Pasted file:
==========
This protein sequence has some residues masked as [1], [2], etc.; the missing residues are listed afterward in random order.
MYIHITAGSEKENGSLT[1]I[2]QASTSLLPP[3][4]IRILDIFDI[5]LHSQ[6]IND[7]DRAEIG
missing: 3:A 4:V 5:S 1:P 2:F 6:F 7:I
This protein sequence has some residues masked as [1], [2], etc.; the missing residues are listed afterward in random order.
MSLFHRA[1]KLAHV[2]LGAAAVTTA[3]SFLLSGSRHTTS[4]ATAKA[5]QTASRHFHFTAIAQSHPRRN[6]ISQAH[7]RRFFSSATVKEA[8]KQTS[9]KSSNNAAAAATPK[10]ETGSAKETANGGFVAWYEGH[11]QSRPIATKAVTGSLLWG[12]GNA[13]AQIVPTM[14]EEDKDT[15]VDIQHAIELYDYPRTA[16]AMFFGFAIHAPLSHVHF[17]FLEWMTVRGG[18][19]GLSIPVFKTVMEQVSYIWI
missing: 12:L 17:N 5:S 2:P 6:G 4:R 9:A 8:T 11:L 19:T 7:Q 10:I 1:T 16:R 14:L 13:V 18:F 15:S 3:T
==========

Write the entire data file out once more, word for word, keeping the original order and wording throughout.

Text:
This protein sequence has some residues masked as [1], [2], etc.; the missing residues are listed afterward in random order.
MYIHITAGSEKENGSLT[1]I[2]QASTSLLPP[3][4]IRILDIFDI[5]LHSQ[6]IND[7]DRAEIG
missing: 3:A 4:V 5:S 1:P 2:F 6:F 7:I
This protein sequence has some residues masked as [1], [2], etc.; the missing residues are listed afterward in random order.
MSLFHRA[1]KLAHV[2]LGAAAVTTA[3]SFLLSGSRHTTS[4]ATAKA[5]QTASRHFHFTAIAQSHPRRN[6]ISQAH[7]RRFFSSATVKEA[8]KQTS[9]KSSNNAAAAATPK[10]ETGSAKETANGGFVAWYEGH[11]QSRPIATKAVTGSLLWG[12]GNA[13]AQIVPTM[14]EEDKDT[15]VDIQHAIELYDYPRTA[16]AMFFGFAIHAPLSHVHF[17]FLEWMTVRGG[18][19]GLSIPVFKTVMEQVSYIWI
missing: 12:L 17:N 5:S 2:P 6:G 4:R 9:A 8:T 11:L 19:T 7:Q 10:I 1:T 16:R 14:L 13:V 18:F 15:S 3:T